In other words, Mises would point to the bailouts of Fannie, Freddie, and the FDIC as the hint that a general system event had arrived, in which we need a new policy mentality. Mises would clearly see the solution to the fiat-money-generated world disequilibrium as a global return to a commodity-money standard with 100% reserve banking as the only monetary policy rule and a banking order that avoids the disequilibria generated by the politically motivated manipulation of the money supply.

Although the author was trained in a very different mentality, he now sees an irreducible truth in the argument that, under the current discretionary monetary policy arrangements, we keep observing the same cycles in under and overextension of credit, because the political temptation to do so is overwhelming. In the long run, when monetary authorities around the globe play the same game -- and especially when the use of that credit is so often indirectly used to finance war -- the results of central-bank activities are likely to be so poor in terms of system risk that the seemingly radical step of a return to commodity-based money and a new reserve order for the banking system might well be the most responsible step to take, provided that the move is done in an orderly fashion.

Given the need to avoid an implosion of the world political order, such a transition would probably have to be created in conjunction with negotiations with our foreign creditors for a new gold-based monetary order to avoid a panicked run on the dollar, amid attempts to attack a grossly overextended American imperial position. In the regulatory field, what is needed at a minimum is the effective creation of an adults-only area where losses are credibly understood as not subject to a Greenspan-like put in order to permanently rid ourselves of the "heads I win tails you lose" financial-system externality that is getting increasingly expensive and disruptive.

Although this analysis of the meaning of the FDIC bailout in its broader consequences cannot be regarded as cheery -- and, to some, may seem radical -- human beings do poorly when imitating ostriches, and any of the alternatives available to policy makers are likely to be gratuitously destructive in character.


This week the World Bank released its Doing Business 2009 report. New Zealand retained its #2 "ease of doing business" rank while Singapore came in at #1. The U.S. was #3 and Hong Kong was #4. This overall ranking averages rankings across 10 categories. The ranking methodology is decribed in this document (PDF). An Excel spreadsheet of all 181 countries surveyed across all categories is available here.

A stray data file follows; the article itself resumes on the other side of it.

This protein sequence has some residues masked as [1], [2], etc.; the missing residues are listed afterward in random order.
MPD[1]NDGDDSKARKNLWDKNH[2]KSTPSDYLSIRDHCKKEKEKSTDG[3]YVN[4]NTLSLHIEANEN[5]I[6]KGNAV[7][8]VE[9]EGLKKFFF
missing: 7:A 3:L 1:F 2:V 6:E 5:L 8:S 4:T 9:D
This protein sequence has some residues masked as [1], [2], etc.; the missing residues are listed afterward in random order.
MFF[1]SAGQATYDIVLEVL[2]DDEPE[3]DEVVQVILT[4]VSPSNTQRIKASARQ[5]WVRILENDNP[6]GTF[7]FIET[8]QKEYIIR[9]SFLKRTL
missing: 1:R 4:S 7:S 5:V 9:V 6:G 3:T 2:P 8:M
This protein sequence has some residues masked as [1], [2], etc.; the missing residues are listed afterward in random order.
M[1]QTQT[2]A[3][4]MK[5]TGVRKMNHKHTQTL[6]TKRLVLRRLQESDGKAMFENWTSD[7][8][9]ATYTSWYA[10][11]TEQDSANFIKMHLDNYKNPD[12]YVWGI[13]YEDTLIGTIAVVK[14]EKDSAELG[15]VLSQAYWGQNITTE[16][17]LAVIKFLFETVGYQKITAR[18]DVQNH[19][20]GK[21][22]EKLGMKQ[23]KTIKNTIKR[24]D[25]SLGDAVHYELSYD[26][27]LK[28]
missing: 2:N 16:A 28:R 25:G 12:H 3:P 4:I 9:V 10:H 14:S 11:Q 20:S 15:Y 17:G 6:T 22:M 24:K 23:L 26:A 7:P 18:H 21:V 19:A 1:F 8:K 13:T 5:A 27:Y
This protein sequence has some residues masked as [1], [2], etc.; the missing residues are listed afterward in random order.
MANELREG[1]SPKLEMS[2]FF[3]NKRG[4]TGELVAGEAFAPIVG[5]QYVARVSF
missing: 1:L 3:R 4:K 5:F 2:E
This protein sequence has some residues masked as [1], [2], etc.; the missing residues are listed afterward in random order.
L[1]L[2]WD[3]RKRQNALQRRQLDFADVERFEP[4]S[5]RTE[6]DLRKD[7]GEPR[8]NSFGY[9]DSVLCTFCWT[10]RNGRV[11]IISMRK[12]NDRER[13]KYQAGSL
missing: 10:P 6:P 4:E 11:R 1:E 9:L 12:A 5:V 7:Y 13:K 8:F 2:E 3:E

Sometimes the specifics are more interesting than the aggregate. For instance, New Zealand is #1 for starting a business while Singapore is #10. But for "trading across borders" Singapore is #1 while New Zealand is #23. If you plan on transacting a lot of international business you might tolerate Singpore's somewhat more onerous startup process in light of the subsequent ease of conducting ongoing business. Naturally New Zealand trumpets its #1 ranking in starting a business, as highlighted in the article below.

Another category which might be of special interest is "paying taxes," which is derived from "number of tax paymments, time to prepare and file tax returns and to pay taxes, total taxes as a share of profit before all taxes borne." The #1 ranked country is the Maldives, whose overall rank is only 69. Quatar is #2 here, vs. an overall rank of 37. Singapore is #5, New Zealand #12, Hong Kong #3, Ireland #6, and the U.S. #46.

Under "enforcing contracts," Hong Kong is #1, Singapore #14, New Zealand #11, and the U.S. #6. Overall #11 Iceland is #3, while overall #50 Luxembourg is #2. Other categories include registering property, employing workers, closing a business, and "protecting investors."

The World Bank's survey is a very interesting one. Given that it is free, if one is thinking of relocating or starting a business abroad there is no reason not to avail oneself of the resource.

New Zealand's Minister for Small Business, Clayton Cosgrove, has welcomed Wednesday's release of the World Bank's Doing Business 2009 survey, which shows that New Zealand has retained its second place ranking for ease of doing business.

Mr. Cosgrove said New Zealand's regulatory environment has been consistently ranked either #1 or #2 by the World Bank since the survey began. He said for New Zealand to retain its 2nd-place spot in the face of an increasingly competitive global business environment is a fantastic result.